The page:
In a city of progress, history sometimes has to fight to stay relevant. That goes double for the incredible historic buildings that make New York New York, many of which aren’t still standing out of sheer luck. A good number of them owe their continued existence to the city’s Landmarks Preservation Commission, also known as the LPC, which designates historic landmarks and upholds the laws of preservation. Consider that the commission was formed in 1965 after the lamentable destruction of the original Penn Station, a beaux-arts masterpiece.
Since then the LPC has been responsible for designating individual landmarks and landmarked neighborhoods in all five boroughs, usually with the help of the communities themselves pushing for preservation. Buildings must be at least 30 years old and deemed historically invaluable to the city to become a landmark. A lengthy procedure including research, community outreach and public hearings precede any designation. There are now 109 historic districts and 20 historic district extensions.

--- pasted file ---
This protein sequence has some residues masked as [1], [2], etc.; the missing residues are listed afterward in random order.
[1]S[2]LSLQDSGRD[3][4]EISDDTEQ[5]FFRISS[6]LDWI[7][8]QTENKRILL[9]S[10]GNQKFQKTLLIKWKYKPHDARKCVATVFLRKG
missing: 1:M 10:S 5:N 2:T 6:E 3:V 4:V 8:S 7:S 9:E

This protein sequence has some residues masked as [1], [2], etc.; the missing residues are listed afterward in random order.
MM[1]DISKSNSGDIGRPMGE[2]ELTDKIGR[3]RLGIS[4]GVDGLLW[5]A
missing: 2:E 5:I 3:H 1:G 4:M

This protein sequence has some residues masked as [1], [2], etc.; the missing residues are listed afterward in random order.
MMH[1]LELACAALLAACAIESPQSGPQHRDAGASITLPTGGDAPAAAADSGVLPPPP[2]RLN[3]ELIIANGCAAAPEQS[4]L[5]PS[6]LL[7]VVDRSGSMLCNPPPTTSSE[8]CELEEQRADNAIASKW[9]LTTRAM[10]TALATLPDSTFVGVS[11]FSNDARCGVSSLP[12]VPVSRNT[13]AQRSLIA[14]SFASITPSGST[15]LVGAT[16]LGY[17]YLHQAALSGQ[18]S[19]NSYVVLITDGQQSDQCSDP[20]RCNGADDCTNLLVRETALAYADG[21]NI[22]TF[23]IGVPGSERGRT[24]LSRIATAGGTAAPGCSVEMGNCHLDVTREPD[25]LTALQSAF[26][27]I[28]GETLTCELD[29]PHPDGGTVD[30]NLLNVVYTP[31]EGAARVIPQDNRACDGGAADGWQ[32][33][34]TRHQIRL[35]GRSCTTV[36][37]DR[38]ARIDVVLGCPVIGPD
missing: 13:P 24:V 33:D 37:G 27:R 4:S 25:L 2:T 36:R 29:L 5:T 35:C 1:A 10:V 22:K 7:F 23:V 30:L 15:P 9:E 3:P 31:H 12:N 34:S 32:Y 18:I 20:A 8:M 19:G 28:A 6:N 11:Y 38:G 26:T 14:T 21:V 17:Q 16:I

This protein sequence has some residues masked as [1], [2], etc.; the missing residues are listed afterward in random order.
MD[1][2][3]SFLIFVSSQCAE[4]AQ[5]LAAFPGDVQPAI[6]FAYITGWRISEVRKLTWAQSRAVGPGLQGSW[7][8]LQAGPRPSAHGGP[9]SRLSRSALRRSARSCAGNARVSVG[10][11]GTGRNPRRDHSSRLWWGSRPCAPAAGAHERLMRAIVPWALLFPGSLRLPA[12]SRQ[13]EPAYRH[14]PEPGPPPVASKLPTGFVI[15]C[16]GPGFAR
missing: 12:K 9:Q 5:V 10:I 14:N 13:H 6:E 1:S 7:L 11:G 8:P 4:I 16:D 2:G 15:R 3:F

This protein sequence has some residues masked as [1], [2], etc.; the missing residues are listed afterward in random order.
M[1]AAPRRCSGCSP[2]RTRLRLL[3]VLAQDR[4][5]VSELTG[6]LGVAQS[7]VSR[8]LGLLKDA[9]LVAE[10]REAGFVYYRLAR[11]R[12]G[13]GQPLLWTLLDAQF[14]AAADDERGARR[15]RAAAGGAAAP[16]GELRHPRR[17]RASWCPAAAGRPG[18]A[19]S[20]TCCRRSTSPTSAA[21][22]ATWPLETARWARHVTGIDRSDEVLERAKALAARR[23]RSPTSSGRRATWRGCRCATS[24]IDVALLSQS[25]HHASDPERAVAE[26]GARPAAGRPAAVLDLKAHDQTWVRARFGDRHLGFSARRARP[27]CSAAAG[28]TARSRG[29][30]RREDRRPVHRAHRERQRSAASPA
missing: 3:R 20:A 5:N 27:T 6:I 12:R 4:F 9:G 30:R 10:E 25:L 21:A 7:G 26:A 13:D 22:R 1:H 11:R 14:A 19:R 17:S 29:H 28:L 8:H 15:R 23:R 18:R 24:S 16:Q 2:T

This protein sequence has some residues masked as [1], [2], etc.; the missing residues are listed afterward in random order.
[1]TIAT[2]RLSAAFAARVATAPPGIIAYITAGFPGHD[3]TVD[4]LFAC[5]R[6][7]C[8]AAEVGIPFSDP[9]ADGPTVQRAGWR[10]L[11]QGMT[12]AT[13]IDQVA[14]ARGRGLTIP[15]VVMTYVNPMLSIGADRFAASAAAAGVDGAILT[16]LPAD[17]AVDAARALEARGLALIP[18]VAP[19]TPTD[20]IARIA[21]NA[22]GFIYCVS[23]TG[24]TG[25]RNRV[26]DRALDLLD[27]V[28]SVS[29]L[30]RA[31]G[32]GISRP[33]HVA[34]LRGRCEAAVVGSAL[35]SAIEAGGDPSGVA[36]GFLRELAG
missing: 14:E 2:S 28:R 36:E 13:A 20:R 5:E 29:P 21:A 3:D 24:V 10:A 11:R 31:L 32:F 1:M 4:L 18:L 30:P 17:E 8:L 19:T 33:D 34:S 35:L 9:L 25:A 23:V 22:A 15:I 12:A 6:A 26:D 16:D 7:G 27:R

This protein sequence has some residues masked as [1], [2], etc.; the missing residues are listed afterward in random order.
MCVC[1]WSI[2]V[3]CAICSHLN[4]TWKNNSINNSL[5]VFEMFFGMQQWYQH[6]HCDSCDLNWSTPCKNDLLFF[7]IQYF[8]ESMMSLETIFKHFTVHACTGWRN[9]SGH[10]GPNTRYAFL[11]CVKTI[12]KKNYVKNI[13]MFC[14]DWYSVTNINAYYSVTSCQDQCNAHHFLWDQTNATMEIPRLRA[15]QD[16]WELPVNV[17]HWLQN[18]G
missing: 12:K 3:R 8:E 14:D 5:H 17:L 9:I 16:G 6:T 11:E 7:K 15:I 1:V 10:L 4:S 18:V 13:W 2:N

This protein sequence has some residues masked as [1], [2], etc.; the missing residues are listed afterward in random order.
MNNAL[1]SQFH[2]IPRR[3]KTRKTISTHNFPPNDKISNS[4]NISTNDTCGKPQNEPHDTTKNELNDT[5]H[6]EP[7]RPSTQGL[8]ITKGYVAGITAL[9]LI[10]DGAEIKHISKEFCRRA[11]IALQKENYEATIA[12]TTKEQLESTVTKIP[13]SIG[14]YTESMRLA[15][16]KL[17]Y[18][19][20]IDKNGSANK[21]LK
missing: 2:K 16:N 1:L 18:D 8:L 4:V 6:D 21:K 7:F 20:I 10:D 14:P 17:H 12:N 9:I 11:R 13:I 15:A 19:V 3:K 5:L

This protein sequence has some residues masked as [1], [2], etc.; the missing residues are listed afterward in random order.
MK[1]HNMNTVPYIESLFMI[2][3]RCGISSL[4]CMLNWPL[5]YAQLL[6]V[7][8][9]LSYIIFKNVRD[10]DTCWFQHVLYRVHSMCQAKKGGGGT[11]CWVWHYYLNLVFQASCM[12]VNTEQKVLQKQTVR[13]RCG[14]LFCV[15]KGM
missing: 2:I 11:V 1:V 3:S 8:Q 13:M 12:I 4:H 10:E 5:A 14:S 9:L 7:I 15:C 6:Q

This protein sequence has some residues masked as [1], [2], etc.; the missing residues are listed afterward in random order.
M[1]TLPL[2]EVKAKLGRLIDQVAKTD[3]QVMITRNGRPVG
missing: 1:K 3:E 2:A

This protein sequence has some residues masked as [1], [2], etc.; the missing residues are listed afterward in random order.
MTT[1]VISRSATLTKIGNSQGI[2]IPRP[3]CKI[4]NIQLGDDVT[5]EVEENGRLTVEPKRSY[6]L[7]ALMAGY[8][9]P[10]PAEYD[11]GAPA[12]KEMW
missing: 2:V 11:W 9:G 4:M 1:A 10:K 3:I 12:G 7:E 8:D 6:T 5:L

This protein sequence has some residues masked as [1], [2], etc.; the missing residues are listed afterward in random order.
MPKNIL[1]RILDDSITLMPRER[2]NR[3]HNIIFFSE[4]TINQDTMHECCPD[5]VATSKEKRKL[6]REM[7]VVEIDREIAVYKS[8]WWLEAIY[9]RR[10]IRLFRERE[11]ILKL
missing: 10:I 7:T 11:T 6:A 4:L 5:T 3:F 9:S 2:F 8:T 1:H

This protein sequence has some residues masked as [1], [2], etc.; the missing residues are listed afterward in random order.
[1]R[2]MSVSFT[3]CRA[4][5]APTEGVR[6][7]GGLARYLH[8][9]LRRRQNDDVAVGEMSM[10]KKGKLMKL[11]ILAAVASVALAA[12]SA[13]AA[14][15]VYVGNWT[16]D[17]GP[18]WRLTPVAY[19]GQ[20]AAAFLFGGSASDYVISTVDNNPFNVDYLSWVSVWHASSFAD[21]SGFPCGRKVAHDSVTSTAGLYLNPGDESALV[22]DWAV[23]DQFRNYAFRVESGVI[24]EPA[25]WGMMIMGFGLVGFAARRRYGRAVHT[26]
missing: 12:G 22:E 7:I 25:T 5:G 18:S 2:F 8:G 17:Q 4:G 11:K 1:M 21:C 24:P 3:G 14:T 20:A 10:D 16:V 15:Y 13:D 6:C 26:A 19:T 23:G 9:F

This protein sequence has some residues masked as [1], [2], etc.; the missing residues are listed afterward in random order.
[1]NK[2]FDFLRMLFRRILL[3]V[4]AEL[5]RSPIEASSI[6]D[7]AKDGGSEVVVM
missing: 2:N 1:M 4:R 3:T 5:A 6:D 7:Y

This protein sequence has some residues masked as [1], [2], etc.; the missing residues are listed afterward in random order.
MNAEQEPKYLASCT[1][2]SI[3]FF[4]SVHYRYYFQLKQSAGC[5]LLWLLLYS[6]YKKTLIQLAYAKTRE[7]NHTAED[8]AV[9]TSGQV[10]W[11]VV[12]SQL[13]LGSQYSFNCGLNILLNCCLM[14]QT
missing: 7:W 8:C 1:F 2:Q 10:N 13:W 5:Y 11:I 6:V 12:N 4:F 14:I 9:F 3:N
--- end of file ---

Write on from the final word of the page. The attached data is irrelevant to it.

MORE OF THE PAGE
But not all landmarked neighborhoods are equal. We’ve scoured the city for 15 of the most exciting New York City landmarked neighborhoods — some designated many years ago and others considered recent landmark achievements. These districts aren’t all brownstone blocks and stuffy co-op buildings; also protected from the wrecking ball are suburban, free-standing homes in Brooklyn, an abandoned small pox hospital in Staten Island and the historic cast iron warehouses of SoHo.